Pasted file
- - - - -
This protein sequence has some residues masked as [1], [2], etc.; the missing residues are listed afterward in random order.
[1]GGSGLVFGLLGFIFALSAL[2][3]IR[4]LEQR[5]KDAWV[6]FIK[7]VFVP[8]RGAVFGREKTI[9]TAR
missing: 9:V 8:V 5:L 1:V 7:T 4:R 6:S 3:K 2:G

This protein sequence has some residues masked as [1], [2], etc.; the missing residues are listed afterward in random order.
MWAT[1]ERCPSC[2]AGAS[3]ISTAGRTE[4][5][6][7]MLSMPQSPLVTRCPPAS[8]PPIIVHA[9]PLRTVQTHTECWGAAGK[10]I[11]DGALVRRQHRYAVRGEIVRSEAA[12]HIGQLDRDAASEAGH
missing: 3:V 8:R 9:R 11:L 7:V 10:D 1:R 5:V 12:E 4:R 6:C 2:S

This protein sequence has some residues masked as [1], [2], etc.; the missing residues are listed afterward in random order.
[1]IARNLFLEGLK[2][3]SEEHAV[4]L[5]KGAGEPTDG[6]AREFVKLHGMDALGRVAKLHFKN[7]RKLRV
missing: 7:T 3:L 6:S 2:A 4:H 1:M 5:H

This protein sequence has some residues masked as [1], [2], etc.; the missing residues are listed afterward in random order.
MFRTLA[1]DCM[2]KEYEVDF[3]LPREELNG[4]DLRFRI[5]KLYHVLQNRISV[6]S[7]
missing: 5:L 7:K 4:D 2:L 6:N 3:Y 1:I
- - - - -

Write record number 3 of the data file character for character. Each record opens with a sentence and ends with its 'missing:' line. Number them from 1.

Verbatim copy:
This protein sequence has some residues masked as [1], [2], etc.; the missing residues are listed afterward in random order.
[1]IARNLFLEGLK[2][3]SEEHAV[4]L[5]KGAGEPTDG[6]AREFVKLHGMDALGRVAKLHFKN[7]RKLRV
missing: 7:T 3:L 6:S 2:A 4:H 1:M 5:H